I love the ability to touch a word I don’t know and get the definition instantly. I love that the Kindle system keeps my place no matter which device I’m using. I also love the way many of the book apps I have for my kids not only hold their interest but encourage literacy and retention through interactive features (one company that does this especially well is Oceanhouse Media with word highlighting and the ability to hear a word aloud when it’s pressed in their storybook apps).

Ebooks Are Lighter and Easier to Maneuver

I’ve been reading the Song of Ice and Fire series by George R. R. Martin. Because I am a cheapskate, I decided to read the third book (A Clash of Swords) in paperback, since I found it at my local used bookstore and purchased it with store credit. This book, in mass market paperback form, is heavier and bulkier than my Kindle Touch and won’t stay open without my propping it with a heavy object, so it’s difficult to hold with just one hand. I like the fact that I can store all the ebook versions of the others in the series (and hundreds of other books) on a single device that weighs less than the small-format paperback.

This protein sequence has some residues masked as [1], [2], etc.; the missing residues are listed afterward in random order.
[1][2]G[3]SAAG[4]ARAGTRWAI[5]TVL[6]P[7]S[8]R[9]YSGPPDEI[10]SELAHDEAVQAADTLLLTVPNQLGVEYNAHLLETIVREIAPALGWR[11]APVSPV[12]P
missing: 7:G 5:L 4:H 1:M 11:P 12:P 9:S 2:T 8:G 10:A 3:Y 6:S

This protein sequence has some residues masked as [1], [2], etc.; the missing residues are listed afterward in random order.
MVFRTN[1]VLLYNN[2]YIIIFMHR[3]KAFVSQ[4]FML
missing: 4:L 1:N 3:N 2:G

Ebooks Are Less Wasteful

Lately when I hold a print book, especially a hardcover, I’m hit with the overwhelming feeling of wastefulness. There’s something pretty unpleasant about the fact that the book I hold in my hands is a real, tangible slice of what used to be a living thing, processed and assembled for the sole purpose of my entertainment or learning. I offset this as much as I can by taking physical books I don’t want anymore to my local used bookstore, then offering the ones they don’t want on PaperbackSwap.com, but the fact is: printed books use up resources (paper, ink, glue and more) that no longer need to be expended for the same entertainment or educational value.

Ebooks Can be Updated Much Faster, and at Less Cost